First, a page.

Posts from the ‘How to work’ category


“The teacher learns more than the student.

The author learns more than the reader.

The speaker learns more than the attendee.

The way to learn is by doing.” – James Clear

At some point you have to stop all the training classes and start executing. With the ease of acquiring so many training courses these days, one needs to be careful of just continually learning, acquiring knowledge and not executing. Let’s not forget, the whole purpose of our journey, whatever that may be is to create.

I believe we can get addicted to the feeling of getting better than actually being better. Let me explain. Have you ever gotten obsessed with getting better at something and as result learning itself become the obsession?

It has happen to me, there was a period in which all I did was just acquire more & more online courses and all I did was learn without actually executing what I had learnt. It is very easy these days especially with the constant bombardment of courses wherever you look, be it YouTube, Udemy, SkillShare, etc. and almost impossible to avoid. You’ll need a lot of willpower, be broke at the time or be very clear about your goals to avoid them. This is easier said than done, I mean I know how many impulse purchases I’ve done in the last couple of years.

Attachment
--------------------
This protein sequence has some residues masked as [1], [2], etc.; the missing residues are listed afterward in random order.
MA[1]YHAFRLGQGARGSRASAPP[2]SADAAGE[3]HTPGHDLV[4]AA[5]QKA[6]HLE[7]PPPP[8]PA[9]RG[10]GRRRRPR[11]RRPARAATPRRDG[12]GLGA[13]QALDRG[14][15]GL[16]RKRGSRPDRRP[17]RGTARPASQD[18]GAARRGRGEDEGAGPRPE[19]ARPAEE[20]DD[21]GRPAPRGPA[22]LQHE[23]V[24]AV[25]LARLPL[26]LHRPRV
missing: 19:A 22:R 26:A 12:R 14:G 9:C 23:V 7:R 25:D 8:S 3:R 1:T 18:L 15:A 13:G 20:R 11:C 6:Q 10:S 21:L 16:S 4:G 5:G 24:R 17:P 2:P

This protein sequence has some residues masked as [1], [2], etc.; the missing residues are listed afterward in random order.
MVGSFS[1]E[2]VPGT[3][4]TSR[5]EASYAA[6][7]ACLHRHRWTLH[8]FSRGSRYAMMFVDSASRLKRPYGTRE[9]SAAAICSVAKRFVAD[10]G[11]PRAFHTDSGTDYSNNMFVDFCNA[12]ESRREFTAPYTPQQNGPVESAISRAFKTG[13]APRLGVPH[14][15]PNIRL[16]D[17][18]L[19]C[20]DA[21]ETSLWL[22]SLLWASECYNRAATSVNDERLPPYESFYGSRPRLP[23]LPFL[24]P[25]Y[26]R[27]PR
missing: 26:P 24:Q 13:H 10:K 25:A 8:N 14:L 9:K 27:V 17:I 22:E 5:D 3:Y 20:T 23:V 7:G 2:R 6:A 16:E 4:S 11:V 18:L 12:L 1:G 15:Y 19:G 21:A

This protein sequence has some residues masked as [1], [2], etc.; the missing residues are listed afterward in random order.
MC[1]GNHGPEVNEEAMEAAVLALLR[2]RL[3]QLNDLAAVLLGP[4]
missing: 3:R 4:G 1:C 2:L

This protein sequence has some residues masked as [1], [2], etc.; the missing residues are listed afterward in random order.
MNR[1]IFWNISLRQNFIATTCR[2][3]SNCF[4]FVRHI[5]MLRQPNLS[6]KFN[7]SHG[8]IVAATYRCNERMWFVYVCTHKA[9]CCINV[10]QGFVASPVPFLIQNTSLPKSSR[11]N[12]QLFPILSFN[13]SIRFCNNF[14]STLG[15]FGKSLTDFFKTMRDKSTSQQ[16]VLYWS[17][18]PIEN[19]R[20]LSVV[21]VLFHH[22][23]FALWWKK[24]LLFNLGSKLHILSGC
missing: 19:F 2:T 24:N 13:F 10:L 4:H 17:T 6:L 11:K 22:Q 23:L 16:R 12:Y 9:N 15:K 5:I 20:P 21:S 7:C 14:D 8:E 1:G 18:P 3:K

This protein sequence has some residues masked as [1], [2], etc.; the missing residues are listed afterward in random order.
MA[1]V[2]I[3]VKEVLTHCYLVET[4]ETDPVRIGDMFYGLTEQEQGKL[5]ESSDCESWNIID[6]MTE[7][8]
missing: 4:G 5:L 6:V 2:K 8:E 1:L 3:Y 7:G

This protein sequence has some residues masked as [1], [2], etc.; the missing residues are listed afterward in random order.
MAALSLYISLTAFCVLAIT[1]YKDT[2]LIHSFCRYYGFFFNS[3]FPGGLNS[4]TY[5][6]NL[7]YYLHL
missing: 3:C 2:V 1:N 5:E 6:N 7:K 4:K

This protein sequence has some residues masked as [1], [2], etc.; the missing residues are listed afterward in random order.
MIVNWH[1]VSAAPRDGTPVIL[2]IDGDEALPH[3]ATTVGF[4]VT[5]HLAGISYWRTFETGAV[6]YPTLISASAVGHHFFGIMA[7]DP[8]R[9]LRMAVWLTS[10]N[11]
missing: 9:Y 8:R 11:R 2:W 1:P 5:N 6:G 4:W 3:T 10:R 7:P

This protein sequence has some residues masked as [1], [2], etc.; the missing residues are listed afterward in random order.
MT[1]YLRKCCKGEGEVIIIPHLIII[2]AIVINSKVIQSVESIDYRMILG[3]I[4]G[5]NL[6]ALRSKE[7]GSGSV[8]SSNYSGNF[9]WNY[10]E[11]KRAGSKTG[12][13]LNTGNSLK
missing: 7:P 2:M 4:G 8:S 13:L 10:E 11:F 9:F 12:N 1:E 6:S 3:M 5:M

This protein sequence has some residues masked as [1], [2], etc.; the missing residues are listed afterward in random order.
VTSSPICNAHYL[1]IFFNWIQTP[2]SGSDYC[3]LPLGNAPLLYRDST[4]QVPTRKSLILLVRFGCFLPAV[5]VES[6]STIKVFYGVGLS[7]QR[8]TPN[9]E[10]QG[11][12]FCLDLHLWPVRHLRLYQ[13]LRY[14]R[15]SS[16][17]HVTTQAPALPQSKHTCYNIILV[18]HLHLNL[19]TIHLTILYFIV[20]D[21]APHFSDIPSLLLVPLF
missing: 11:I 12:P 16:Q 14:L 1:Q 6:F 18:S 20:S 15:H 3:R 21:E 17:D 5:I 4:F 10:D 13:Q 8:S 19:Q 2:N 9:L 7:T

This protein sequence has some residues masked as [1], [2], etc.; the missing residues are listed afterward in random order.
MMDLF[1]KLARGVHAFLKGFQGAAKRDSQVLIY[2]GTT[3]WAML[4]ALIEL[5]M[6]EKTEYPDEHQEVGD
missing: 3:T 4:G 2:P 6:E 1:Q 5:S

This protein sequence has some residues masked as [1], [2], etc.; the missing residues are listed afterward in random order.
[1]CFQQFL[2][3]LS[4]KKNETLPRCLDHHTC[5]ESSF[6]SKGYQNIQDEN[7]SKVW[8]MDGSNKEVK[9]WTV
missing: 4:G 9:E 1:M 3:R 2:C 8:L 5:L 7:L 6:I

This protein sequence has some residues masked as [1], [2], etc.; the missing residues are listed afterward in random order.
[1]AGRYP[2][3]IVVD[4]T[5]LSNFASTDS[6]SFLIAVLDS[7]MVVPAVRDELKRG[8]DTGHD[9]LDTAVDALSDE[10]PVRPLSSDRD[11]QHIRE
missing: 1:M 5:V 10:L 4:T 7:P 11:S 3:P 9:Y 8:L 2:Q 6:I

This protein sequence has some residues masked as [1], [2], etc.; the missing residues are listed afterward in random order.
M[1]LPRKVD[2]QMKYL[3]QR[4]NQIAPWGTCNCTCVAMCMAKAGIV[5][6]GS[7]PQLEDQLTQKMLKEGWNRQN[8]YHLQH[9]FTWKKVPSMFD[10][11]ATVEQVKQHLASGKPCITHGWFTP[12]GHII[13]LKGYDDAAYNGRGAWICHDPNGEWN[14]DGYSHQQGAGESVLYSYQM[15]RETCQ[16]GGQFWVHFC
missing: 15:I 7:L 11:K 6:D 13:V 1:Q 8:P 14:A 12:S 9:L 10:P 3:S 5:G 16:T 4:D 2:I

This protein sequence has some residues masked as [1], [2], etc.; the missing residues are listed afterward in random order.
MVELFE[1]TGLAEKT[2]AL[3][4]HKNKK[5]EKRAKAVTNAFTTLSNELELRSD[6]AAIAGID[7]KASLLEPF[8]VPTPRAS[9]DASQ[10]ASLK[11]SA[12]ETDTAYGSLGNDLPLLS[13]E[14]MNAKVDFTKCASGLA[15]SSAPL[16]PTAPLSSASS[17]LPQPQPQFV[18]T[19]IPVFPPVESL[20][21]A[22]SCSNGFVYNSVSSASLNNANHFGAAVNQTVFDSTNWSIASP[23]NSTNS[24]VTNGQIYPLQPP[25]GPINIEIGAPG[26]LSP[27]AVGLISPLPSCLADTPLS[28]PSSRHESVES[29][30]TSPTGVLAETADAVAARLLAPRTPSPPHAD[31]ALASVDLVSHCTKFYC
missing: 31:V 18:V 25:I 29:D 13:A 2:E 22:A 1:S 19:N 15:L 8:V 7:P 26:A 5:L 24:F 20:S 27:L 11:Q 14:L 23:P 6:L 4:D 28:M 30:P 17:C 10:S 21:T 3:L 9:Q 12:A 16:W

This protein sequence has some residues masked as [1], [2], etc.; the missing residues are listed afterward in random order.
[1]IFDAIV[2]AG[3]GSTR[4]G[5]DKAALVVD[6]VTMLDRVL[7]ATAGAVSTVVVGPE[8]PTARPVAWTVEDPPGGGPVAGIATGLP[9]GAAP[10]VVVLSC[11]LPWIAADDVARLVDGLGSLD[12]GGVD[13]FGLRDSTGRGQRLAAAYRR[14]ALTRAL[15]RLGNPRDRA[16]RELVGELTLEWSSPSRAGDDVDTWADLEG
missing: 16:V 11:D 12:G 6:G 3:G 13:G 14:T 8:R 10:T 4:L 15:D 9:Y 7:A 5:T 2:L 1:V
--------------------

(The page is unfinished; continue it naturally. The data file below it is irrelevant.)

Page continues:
We have to stop buying all these courses & get good at applying the knowledge or skills we’ve already acquired. I’m sure like me you have tons of courses you’ve acquired over the years but never completed, then you got another one and another one. The courses give the impression that with this particular one all your problems will be solved and you’ll become a master, which rarely ever happens. The only way to become proficient is to do something consistently for a long period of time, thereby acquiring the necessary skills & experience along the way.

We all need to be aware of these continual course/training acquisitions & spend our time instead on executing, completing our uncompleted courses, experimenting with what we learnt, before moving onto the next one. I personally have a rule where I wouldn’t buy a course until I’ve finished & used the newly acquired skill(s) several times before moving on. When I do this the following happens:

  1. It compels me to finish the course I’m already learning from.
  2. Time passes & in a lot of cases the urge to buy that next course dissipates.
  3. I save money by changing my mind or it becomes clear to me that I didn’t really need the course in the first place.

Focus more on experimenting with whatever you’ve learnt because that is where the magic of proficiency happens. For if we don’t, we’ll just keep spending money on what we don’t need, not really moving forward and sadly thinking that we are.

Hope this helps someone out there.

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The Masterclass.